Hey, I'm Josh Kayani, a student and fledgling software developer. Here, I rant and rave about tech and other topics.
So recently, I decided to resurrect my blog. It was built on top of a tool called Jekyll, which is a static website generator, written in Ruby. It essentially worked like WordPress (with its own famous “loop”), with page/post templates written in HTML and Liquid (a templating engine), and pages/posts themselves written in Markdown. You’d simply run a build command, and Jekyll would spit out a full website, ready for upload to a server.
It worked great for the short period I was into blogging. The downsides were that I could only blog from the computer I had Jekyll completely setup on, and it required a Linux environment to work painlessly (Windows just didn’t work for me). When I decided to pick up blogging for me, I wanted to be able to blog from any computer, preferably through a web interface. Given that I had the most experience with WordPress, I figured I’d try switching over.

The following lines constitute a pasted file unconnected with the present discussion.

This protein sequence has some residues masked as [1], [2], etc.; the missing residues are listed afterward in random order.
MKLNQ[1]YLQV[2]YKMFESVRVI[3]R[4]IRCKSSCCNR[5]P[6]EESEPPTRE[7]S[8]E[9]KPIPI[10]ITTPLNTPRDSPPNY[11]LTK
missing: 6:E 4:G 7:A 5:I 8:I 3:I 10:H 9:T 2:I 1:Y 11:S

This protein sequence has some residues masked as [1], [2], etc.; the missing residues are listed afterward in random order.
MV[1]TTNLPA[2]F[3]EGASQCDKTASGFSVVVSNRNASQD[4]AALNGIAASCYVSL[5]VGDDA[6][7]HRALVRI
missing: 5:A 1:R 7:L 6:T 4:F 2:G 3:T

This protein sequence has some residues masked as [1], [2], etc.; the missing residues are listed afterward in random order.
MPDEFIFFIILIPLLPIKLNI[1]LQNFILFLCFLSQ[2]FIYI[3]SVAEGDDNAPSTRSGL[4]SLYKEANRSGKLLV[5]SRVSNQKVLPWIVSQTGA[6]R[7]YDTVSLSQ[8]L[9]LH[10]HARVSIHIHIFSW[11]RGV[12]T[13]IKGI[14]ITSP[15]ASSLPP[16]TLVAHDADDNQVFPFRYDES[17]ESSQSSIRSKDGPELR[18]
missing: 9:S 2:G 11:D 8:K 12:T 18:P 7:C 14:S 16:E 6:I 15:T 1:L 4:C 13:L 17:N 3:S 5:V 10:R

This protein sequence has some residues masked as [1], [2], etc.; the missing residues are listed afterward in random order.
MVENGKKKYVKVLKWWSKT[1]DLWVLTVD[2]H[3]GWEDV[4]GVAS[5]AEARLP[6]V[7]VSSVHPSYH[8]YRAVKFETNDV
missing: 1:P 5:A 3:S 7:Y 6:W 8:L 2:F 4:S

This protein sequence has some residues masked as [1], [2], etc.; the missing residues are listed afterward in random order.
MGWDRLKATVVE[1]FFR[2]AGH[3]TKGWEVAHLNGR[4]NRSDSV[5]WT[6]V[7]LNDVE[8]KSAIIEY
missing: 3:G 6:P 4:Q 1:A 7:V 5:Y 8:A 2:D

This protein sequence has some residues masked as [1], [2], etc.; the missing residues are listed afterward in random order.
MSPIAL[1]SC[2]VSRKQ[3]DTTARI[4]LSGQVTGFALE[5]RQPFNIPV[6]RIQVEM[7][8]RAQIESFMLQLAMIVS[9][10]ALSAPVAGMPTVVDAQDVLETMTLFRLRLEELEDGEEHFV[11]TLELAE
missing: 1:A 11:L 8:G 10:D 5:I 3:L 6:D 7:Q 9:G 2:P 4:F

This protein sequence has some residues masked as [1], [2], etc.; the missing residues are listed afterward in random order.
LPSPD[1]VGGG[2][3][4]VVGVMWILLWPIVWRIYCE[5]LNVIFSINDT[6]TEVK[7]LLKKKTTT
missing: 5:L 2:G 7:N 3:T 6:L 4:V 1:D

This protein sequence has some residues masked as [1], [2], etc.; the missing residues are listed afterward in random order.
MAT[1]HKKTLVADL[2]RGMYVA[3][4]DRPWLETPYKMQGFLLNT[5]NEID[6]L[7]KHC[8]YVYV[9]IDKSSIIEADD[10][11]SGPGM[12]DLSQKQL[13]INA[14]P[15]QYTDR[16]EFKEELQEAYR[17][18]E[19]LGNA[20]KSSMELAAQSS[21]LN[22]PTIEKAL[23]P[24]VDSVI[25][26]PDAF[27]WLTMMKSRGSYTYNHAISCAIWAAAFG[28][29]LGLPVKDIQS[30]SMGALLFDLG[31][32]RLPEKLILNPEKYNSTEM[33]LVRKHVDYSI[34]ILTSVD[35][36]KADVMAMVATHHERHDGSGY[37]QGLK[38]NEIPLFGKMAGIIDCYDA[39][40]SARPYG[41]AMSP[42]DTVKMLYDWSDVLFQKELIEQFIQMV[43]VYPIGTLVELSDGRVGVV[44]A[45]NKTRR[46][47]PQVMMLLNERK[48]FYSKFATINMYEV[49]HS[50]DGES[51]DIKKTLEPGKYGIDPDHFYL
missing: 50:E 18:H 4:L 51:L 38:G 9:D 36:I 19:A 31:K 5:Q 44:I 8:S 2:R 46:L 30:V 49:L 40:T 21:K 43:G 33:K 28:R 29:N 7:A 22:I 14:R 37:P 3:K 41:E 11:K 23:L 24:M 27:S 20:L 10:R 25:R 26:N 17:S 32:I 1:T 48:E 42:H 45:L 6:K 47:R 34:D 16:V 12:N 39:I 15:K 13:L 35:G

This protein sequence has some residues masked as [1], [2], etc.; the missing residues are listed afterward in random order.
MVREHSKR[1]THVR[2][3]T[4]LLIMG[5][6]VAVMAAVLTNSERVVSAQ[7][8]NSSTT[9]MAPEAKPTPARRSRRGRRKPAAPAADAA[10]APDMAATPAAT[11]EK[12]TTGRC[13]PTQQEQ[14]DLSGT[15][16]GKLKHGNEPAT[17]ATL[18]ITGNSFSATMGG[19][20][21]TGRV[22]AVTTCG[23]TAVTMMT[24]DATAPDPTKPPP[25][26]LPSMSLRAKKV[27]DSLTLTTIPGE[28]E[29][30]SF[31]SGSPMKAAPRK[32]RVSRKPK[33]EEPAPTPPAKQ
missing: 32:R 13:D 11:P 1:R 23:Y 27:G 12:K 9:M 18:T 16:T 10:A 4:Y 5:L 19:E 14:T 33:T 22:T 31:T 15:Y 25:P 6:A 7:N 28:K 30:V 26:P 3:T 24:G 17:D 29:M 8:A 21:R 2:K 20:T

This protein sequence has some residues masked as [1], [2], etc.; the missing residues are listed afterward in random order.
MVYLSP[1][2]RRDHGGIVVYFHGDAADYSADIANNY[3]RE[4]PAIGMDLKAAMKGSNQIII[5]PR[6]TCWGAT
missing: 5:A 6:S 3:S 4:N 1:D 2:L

Man – it was easy! For the most part, anytime I saw a Liquid tag that meant something for Jekyll (something like
Migrating from Jekyll to WordPress, I’d just replace it with the WordPress/PHP equivalent. Once all my templates were encapsulated in PHP tags, and all the files were renamed so that WordPress would recognize them, I was 90% done. Just the typical bugs to be ironed out, is all.
It certainly helped that I was migrating from Jekyll to WordPress – had it been the reverse, and I was reliant on widgets and plugins, I’d probably be stuck pretty early on.